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Modernity theory approaches modern experience as it incorporates a sense of itself as ‘modern’ (modernity), along with the possibilities and limitations of representing this in the arts and culture generally (modernism). The book interrogates modernity in the name of a fluid, unsettled, unsettling modernism. As the offspring of the Enlightenment and the Age of Sensibility, modernity is framed here through a cultural aesthetics that highlights not just an instrumental, exploitative approach to the world but the distinctive configuration of embodiment, feeling, and imagination, that we refer to as ‘civilization’, in turn both explored and subverted through modernist experimentalism and reflexive thinking in culture and the arts. This discloses the rationalizing pretensions that underlie the modern project and have resulted in the sensationalist, melodramatic conflicts of good and evil that traverse our contemporary world of politics and popular culture alike. This innovative approach permits modernity theory to link otherwise fragmented insights of separate humanities disciplines, aspects of sociology, and cultural studies, by identifying and contributing to a central strand of modern thought running from Kant through Benjamin to the present. One aspect of modernity theory that results is that it cannot escape the paradoxes inherent in reflexive involvement in its own history.

Paul Auster s Writing Machine

Author : Evija Trofimova
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Paul Auster is one of the most acclaimed figures in American literature. Known primarily as a novelist, Auster's films and various collaborations are now gaining more recognition. Evija Trofimova offers a radically different approach to the author's wider body of work, unpacking the fascinating web of relationships between his texts and presenting Auster's canon as a rhizomatic facto-fictional network produced by a set of writing tools. Exploring Auster's literal and figurative use of these tools – the typewriter, the cigarette, the doppelgänger figure, the city – Evija Trofimova discovers Auster's “writing machine”, a device that works both as a means to write and as a construct that manifests the emblematic writer-figure. This is a book about assembling texts and textual networks, the writing machines that produce them, and the ways such machines invest them with meaning. Embarking on a scholarly quest that takes her from between the lines of Auster's work to between the streets of his beloved New York and finally to the man himself, Paul Auster's Writing Machine becomes not just a critical investigation but a critical collaboration, raising important questions about the ultimate meaning of Auster's work, and about the relationship between texts, their authors, their readers and their critics.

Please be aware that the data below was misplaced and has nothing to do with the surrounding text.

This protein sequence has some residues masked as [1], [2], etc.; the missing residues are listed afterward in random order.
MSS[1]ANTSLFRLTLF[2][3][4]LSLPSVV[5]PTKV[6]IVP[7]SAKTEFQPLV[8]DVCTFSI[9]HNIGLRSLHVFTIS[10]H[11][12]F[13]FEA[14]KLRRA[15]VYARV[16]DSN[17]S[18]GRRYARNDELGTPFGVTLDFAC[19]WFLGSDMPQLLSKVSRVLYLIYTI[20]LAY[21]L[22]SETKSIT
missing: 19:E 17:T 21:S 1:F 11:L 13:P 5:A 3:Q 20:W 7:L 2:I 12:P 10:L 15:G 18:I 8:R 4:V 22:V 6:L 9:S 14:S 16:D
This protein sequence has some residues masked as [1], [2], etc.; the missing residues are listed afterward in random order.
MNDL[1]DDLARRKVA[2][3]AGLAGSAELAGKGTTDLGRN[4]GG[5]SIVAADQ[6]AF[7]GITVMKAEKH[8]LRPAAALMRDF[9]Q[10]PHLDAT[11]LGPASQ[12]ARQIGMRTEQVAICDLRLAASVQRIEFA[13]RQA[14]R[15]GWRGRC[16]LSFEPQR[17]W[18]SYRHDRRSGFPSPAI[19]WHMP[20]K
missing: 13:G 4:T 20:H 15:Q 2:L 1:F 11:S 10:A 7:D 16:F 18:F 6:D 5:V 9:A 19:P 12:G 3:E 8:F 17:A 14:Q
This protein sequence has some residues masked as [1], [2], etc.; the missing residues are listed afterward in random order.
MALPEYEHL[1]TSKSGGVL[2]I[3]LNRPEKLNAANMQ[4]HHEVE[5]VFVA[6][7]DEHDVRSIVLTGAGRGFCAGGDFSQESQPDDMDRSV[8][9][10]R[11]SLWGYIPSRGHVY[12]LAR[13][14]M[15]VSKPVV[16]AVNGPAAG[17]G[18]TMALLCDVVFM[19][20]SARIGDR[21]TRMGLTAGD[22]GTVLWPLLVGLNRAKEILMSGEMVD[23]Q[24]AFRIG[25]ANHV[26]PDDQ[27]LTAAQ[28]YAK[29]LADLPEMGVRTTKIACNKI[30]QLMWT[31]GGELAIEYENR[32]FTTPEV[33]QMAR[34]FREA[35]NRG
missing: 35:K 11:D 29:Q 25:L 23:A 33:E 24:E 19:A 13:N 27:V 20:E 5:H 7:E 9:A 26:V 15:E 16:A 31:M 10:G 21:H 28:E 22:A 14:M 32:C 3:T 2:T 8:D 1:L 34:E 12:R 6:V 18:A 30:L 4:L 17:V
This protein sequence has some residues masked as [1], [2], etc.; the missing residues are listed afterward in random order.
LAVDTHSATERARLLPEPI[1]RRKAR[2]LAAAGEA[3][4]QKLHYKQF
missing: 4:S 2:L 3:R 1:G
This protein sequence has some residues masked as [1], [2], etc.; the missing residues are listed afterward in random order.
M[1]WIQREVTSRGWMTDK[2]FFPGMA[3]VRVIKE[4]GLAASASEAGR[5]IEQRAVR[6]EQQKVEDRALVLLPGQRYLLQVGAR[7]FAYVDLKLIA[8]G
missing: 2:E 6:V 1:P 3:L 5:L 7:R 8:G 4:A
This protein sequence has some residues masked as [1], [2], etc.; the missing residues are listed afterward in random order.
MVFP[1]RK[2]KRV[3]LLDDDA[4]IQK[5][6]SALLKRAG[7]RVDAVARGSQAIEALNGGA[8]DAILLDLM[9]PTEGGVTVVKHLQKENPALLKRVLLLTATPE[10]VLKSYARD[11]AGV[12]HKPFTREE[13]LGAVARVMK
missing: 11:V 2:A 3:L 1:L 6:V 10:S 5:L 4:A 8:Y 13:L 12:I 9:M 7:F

Theatre and Ghosts

Author : M. Luckhurst
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Theatre and Ghosts brings theatre and performance history into dialogue with the flourishing field of spectrality studies. Essays examine the histories and economies of the material operations of theatre, and the spectrality of performance and performer.

Modernity as Exile

Author : Nikos Papastergiadis
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"Modernity as exile tackles the themes of migration, displacement, and multiculturalism in the modern world." "Throughout John Berger's writings, whether an art, literature or sociology, the figure of the stranger signals both the pain of uprooting and the insight gained from 'another way of seeing'." "Nikos Papastergiadis uses this figure to argue that 'exile' is not merely a political or social fact, but is an inner condition, central to the postmodern self. He analyses the cultural dynamics that connect migration and exile, not simply as the negative consequence of contemporary culture, but as its fundamental driving force. Peoples are displaced not only by wars and famine but by economics, tourism, global telecommunications. How this explodes our notions of home, of community and our sense of belonging is the central question addressed by this provocative and powerful book."--BOOK JACKET.Title Summary field provided by Blackwell North America, Inc. All Rights Reserved